An example of something we took from the books: getting our baby on an eating schedule. The book claims that French kids eat at regular times  (8am, 12pm, 4pm, 8pm). And this applies to babies. The idea being that they learn to go longer without food and this helps them sleep. Once they get older the lack of snacking means that they eat well during meals (which tend to have a more robust nutritional options) and can participate in mealtime as a member of the family. This worked great for us. By about 4 or 5 months old the Pepper was eating 4 times a day and she still does to this day. This means that she was also pretty much sleeping through the night by that time as well. Had D and I not read "Bebe" we wouldn't have thought of this on our own but it really brought sanity to our household during that chaotic first year as parents. And if you want additional info on how to get your kid on a schedule I can also recommend "Twelve Hours' Sleep By Twelve Weeks Old". I know some people thought we were nuts to be so "rigid" with our kid but it meant we were all happier (and more well rested!).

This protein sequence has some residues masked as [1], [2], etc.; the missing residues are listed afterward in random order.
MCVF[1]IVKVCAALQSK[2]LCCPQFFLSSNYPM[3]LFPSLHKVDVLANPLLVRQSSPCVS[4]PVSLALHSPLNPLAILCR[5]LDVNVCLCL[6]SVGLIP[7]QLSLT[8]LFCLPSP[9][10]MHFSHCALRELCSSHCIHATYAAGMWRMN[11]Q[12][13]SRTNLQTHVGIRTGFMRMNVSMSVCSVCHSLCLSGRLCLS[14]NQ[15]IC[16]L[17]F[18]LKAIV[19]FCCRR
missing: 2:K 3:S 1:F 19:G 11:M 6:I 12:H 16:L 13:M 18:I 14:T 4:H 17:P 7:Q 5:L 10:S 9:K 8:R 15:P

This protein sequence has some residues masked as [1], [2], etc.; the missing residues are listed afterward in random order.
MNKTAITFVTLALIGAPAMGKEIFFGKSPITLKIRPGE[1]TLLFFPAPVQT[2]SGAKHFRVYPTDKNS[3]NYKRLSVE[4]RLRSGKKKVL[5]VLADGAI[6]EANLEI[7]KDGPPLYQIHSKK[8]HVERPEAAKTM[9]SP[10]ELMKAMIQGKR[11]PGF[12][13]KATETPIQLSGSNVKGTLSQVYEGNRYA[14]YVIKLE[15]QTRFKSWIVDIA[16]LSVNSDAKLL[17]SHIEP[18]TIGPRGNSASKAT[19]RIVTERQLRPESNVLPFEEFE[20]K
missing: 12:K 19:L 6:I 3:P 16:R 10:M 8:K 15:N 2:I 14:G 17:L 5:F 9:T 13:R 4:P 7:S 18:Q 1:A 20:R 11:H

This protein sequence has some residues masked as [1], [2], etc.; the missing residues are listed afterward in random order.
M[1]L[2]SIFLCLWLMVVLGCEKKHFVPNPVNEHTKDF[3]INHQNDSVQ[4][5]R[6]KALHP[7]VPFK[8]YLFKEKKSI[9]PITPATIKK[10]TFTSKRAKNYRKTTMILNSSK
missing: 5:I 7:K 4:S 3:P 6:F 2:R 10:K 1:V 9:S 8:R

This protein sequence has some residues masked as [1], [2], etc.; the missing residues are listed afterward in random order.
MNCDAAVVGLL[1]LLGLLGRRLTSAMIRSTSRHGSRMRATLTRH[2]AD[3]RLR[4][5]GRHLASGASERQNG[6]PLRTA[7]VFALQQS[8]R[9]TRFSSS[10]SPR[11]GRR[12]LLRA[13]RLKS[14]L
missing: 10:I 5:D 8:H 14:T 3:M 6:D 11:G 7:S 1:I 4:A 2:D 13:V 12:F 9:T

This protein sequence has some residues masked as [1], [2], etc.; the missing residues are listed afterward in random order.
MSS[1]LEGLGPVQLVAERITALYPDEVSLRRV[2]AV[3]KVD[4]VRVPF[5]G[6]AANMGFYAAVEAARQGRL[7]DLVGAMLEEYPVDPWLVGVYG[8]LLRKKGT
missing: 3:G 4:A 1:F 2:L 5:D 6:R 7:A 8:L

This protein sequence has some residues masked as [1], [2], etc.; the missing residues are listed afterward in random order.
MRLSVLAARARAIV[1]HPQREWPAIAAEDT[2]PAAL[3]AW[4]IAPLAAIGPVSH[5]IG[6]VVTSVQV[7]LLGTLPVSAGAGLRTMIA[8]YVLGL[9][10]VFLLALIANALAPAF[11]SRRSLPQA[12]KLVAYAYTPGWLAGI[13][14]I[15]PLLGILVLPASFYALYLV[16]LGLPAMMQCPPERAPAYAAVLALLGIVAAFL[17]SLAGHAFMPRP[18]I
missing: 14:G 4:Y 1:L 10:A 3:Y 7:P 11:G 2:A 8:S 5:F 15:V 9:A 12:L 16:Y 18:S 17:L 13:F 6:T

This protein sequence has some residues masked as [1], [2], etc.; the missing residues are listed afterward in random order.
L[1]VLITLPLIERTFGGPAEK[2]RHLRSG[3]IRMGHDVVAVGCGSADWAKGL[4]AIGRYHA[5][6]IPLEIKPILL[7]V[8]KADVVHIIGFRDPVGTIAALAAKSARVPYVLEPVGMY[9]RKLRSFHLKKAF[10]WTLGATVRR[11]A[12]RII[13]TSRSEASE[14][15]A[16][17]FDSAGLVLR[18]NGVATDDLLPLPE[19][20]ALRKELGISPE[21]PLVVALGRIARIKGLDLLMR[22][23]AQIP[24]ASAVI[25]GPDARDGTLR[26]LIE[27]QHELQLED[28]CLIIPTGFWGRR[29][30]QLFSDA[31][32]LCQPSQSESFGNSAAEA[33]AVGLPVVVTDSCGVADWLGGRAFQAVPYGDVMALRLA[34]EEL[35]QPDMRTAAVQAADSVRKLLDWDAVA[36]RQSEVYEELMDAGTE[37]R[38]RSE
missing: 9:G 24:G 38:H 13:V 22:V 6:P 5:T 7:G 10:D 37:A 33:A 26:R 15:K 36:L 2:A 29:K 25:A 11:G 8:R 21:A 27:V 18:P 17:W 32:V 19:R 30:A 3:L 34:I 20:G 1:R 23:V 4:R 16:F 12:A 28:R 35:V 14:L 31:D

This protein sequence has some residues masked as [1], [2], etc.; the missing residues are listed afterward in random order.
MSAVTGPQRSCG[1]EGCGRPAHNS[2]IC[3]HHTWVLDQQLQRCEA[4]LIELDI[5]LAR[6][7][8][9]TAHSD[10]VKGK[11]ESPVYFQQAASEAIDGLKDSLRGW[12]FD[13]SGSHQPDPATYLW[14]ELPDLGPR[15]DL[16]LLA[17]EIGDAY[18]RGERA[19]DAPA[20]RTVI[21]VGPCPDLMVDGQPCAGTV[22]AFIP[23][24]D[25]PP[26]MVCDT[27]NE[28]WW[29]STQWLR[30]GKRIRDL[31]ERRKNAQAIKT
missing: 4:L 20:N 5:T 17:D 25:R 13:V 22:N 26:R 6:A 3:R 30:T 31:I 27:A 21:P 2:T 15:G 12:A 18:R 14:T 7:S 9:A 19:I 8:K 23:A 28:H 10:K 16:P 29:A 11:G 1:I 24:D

So, I still recommend these books to people who want to read out parenting. Even if you don't want to get your kid on a schedule maybe you'll like their approach to saying "no", or manners, or meal planning. I can't speak to it's ability to turn your kids into perfect French children, but it has some good tips for people who want to take a balanced approach to parenting.

Did you guys read the books? Anything you took from them?

Image via.

Monday, August 18, 2014

Recipes: current favorites